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Skid Row Wants Its Own Neighborhood Council

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A group of Skid Row activists think it's time for Skid Row to have its own neighborhood council, as it faces unique issues that do not apply to the rest of downtown Los Angeles. Jeff "General Jeff" Page, a Skid Row activist and former member of the Downtown Los Angeles Neighborhood Council (DLANC), is leading the campaign to establish a Skid Row Neighborhood Council. He will appear tonight at a forum hosted by the Los Angeles Poverty Department at the Skid Row History Museum & Archive with Fred Dewey, a writer and public space activist who co-founded the Neighborhood Councils Movement in 1993.

While neighborhood councils don't have governing power, they are crucial for the public to come together and discuss issues and concerns, organize projects and lobby for change from City Council. Page and other activists say that Skid Row is underrepresented in the DLANC, which it has been a part of since it was formed in 2002. Skid Row has concerns that may be minimal for other parts of downtown, but huge for Skid Row—like public restrooms, housing and social services.

In an blog on City Watch LA, Page wrote that Skid Row qualifies as a neighborhood because it has "two City-owned parks, a police station, a fire station and obviously by being a well-known area with a distinctive name and having an even more distinct characteristic—being the 'homeless capital of America.'"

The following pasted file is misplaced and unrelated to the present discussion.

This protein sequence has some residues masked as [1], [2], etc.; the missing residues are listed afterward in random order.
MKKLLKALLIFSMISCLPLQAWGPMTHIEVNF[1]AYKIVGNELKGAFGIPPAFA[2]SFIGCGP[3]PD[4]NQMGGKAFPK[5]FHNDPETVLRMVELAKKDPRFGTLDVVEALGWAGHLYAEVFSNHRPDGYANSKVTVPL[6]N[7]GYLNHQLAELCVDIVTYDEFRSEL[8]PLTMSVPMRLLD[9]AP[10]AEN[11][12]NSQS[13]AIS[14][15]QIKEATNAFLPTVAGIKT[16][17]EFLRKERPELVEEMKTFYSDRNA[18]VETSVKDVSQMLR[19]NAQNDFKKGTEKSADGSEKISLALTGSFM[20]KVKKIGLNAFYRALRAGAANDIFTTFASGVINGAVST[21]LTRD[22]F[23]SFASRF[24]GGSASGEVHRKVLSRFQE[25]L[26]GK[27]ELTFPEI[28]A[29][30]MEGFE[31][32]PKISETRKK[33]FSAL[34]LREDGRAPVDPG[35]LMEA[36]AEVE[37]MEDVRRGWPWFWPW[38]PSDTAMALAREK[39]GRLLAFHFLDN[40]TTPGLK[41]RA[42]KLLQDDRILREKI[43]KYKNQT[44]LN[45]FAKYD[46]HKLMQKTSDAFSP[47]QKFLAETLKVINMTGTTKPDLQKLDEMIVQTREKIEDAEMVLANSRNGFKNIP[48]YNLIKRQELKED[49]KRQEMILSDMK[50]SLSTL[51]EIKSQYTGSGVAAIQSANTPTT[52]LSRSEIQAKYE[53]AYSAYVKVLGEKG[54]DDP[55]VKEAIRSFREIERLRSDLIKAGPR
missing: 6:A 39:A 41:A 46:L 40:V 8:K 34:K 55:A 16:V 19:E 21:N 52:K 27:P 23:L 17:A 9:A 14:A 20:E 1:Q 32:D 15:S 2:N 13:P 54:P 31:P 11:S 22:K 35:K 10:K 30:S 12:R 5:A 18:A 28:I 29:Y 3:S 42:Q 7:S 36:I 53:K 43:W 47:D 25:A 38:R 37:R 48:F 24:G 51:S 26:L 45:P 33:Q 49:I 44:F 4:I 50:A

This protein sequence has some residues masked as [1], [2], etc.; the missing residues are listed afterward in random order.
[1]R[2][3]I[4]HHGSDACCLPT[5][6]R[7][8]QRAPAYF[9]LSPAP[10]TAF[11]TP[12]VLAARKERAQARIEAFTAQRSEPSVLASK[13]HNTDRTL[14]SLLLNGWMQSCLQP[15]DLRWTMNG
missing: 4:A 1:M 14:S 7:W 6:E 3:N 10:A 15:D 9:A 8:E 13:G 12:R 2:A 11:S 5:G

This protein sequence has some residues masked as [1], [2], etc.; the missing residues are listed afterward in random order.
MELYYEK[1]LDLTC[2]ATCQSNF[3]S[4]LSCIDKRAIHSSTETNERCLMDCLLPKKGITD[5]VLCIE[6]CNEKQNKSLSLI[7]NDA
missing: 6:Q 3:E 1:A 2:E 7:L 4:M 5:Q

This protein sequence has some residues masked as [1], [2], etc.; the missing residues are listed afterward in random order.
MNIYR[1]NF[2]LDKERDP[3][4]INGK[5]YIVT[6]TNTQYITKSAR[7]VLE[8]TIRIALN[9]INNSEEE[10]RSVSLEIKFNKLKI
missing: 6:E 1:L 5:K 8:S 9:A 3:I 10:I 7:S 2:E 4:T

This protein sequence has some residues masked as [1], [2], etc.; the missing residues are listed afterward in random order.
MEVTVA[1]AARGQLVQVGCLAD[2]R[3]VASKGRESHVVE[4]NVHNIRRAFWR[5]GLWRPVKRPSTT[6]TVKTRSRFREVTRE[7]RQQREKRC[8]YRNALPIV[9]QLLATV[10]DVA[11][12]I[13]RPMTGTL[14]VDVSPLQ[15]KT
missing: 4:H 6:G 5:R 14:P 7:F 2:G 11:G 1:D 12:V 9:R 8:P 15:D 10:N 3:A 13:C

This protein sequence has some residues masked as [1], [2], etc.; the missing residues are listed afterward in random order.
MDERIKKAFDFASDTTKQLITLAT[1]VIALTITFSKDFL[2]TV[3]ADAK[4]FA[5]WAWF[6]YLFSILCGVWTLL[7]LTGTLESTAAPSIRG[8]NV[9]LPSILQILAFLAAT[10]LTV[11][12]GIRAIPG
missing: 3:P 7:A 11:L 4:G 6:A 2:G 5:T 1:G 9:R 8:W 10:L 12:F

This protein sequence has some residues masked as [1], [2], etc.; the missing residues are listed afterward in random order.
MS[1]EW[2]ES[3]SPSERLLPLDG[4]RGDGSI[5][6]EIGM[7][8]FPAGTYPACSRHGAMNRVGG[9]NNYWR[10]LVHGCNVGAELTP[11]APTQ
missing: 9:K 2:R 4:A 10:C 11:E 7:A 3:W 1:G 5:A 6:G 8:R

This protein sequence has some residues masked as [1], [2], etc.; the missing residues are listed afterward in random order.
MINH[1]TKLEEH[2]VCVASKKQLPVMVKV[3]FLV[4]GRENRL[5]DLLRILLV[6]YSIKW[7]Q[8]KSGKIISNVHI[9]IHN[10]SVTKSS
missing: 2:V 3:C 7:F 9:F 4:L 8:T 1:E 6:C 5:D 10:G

He likened downtown to a glazed donut, where the shiny donut part is the rapidly gentrifying downtown, and where Skid Row is the empty hole in the center. The lack of public restrooms for the homeless to use has resulted in "a constant stench of urine and feces," he wrote. Another issue is finding housing for the homeless, and assisting residents in recovery. A recent push to turn the Cecil Hotel (now known as Stay on Main) into such housing was blocked by residents who feared that a concentrated center of services for the homeless and mentally ill would make problems in the area worse. However, blocking the Cecil Hotel from becoming SRO-housing hasn't done much to alleviate any of the problems Skid Row is currently facing. Page thinks a Neighborhood Council to work on issues specific to Skid Row would be helpful, and also inspiring to those who live there, either officially or unofficially.

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There is a newfound positive energy in Skid Row these days which breeds hope to its residents. This should be embraced and supported. With the definition of all new SRO low-income affordable housing described as PERMANENT supportive housing, the residents are all but assured that we will not be going anywhere. Therefore, it’s time for change. It’s time to see Skid Row as a community. It’s time to support the resident’s efforts to create a viable neighborhood, even with its negative detractions. It’s time to support the creation of the Skid Row Neighborhood Council.

Last summer, Page worked with a group of street artists and photographer Stephen Zeigler to create a "positive Skid Row mural" that addressed the neighborhood by its name, not the softer 'Central City East' moniker that some City offices use.

The forum will be held tonight at the Skid Row History Museum & Archive at 440 S. Broadway from 6:30 to 8 p.m.